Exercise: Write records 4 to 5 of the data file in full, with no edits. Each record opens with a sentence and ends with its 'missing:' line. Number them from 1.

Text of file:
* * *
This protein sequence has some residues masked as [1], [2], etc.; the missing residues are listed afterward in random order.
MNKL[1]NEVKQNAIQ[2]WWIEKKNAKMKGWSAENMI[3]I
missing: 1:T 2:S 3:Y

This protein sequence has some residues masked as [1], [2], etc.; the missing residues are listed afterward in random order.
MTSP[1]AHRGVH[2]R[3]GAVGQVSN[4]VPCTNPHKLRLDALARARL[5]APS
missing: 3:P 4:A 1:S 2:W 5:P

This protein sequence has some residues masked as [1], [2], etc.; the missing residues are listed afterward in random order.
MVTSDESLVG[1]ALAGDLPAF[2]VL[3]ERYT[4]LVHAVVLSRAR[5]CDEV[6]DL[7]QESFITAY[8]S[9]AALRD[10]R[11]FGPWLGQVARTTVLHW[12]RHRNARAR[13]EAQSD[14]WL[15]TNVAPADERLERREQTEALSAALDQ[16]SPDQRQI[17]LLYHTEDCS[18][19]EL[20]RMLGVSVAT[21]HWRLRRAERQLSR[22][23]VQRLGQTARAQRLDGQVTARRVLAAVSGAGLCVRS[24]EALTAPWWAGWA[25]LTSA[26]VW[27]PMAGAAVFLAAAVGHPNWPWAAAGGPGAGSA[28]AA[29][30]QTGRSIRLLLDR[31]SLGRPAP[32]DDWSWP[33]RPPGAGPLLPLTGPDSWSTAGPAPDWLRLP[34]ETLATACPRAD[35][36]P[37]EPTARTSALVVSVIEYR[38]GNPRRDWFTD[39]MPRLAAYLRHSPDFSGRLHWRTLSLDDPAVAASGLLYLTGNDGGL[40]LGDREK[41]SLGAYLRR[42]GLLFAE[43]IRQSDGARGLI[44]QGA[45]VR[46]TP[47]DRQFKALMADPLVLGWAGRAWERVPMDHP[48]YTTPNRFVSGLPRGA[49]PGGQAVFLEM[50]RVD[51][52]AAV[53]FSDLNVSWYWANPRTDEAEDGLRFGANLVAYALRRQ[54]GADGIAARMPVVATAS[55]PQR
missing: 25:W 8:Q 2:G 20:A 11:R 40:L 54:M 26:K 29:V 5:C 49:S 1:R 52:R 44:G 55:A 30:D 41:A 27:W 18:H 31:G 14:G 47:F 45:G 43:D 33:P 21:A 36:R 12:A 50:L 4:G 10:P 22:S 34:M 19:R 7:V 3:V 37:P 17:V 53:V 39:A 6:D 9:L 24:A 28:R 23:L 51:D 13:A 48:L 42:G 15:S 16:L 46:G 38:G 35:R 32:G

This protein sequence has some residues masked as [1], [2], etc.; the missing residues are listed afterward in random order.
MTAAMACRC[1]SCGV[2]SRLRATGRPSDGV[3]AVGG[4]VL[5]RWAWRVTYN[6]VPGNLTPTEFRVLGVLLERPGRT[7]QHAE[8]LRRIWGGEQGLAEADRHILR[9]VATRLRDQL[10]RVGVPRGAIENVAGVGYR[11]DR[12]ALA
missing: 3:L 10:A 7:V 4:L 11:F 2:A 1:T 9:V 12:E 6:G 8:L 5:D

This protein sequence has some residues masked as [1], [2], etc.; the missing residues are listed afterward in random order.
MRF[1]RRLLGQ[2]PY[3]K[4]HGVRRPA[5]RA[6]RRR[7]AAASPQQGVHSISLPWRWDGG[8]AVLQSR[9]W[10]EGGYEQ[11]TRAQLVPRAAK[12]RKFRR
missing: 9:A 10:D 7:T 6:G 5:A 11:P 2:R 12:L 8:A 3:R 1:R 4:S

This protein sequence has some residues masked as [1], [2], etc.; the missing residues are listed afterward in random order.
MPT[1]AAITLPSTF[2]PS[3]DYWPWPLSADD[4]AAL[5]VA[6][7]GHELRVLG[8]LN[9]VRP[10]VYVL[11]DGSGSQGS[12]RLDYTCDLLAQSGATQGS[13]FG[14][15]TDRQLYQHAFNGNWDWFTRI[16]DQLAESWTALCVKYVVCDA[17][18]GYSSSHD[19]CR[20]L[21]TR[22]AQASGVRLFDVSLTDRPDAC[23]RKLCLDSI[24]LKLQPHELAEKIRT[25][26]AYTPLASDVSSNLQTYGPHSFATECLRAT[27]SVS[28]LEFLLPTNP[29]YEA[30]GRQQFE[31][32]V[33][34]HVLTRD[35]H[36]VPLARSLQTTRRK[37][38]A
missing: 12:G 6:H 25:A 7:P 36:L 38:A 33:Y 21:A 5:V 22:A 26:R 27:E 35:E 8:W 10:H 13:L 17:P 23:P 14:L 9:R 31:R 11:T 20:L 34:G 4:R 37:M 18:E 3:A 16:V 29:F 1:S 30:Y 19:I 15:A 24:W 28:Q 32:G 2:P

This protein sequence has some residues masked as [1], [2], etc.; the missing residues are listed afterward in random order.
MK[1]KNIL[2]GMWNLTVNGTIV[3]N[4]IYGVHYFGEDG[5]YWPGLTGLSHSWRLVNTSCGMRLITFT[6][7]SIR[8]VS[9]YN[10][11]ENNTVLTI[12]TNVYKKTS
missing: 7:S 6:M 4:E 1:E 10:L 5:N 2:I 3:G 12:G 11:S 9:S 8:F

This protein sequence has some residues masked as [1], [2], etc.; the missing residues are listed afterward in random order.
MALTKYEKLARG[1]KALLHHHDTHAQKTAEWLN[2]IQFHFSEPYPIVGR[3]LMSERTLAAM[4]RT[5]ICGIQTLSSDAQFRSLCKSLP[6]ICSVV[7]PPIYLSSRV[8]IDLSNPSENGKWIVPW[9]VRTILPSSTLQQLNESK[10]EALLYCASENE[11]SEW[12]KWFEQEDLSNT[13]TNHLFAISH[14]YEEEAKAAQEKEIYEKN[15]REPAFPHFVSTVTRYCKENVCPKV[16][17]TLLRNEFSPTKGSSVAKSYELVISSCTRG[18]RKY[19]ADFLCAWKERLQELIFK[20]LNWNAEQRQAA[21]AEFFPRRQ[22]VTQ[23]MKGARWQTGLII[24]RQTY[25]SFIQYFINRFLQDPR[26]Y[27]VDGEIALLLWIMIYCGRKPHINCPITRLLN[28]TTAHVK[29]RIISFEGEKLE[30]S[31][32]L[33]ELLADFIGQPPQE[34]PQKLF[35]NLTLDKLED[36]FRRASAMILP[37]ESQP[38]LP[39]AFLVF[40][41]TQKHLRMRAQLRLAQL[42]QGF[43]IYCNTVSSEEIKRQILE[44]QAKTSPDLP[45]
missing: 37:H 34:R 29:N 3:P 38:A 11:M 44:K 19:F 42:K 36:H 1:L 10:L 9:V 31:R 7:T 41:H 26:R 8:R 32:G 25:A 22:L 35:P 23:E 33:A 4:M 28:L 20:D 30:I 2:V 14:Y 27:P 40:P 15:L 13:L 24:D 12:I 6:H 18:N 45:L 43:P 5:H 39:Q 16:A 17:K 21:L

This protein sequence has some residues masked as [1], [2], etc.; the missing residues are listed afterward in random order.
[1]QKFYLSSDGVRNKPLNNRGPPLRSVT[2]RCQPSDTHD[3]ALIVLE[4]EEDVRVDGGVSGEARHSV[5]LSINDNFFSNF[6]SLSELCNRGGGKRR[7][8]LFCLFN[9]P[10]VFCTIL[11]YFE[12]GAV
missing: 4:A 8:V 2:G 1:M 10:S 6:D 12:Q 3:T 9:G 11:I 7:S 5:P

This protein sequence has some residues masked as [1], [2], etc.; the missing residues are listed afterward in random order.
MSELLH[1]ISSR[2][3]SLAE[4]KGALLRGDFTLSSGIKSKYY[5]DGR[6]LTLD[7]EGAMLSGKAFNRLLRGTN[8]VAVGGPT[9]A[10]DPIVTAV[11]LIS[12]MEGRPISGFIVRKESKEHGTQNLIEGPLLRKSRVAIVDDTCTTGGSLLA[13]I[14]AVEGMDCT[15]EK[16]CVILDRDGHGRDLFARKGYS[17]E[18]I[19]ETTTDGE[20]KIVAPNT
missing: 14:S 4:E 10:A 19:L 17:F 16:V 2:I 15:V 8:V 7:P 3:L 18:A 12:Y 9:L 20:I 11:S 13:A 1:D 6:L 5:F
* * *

This protein sequence has some residues masked as [1], [2], etc.; the missing residues are listed afterward in random order.
MTAAMACRC[1]SCGV[2]SRLRATGRPSDGV[3]AVGG[4]VL[5]RWAWRVTYN[6]VPGNLTPTEFRVLGVLLERPGRT[7]QHAE[8]LRRIWGGEQGLAEADRHILR[9]VATRLRDQL[10]RVGVPRGAIENVAGVGYR[11]DR[12]ALA
missing: 3:L 10:A 7:V 4:L 11:F 2:A 1:T 9:V 12:E 6:G 8:L 5:D

This protein sequence has some residues masked as [1], [2], etc.; the missing residues are listed afterward in random order.
MRF[1]RRLLGQ[2]PY[3]K[4]HGVRRPA[5]RA[6]RRR[7]AAASPQQGVHSISLPWRWDGG[8]AVLQSR[9]W[10]EGGYEQ[11]TRAQLVPRAAK[12]RKFRR
missing: 9:A 10:D 7:T 6:G 5:A 11:P 2:R 12:L 8:A 3:R 1:R 4:S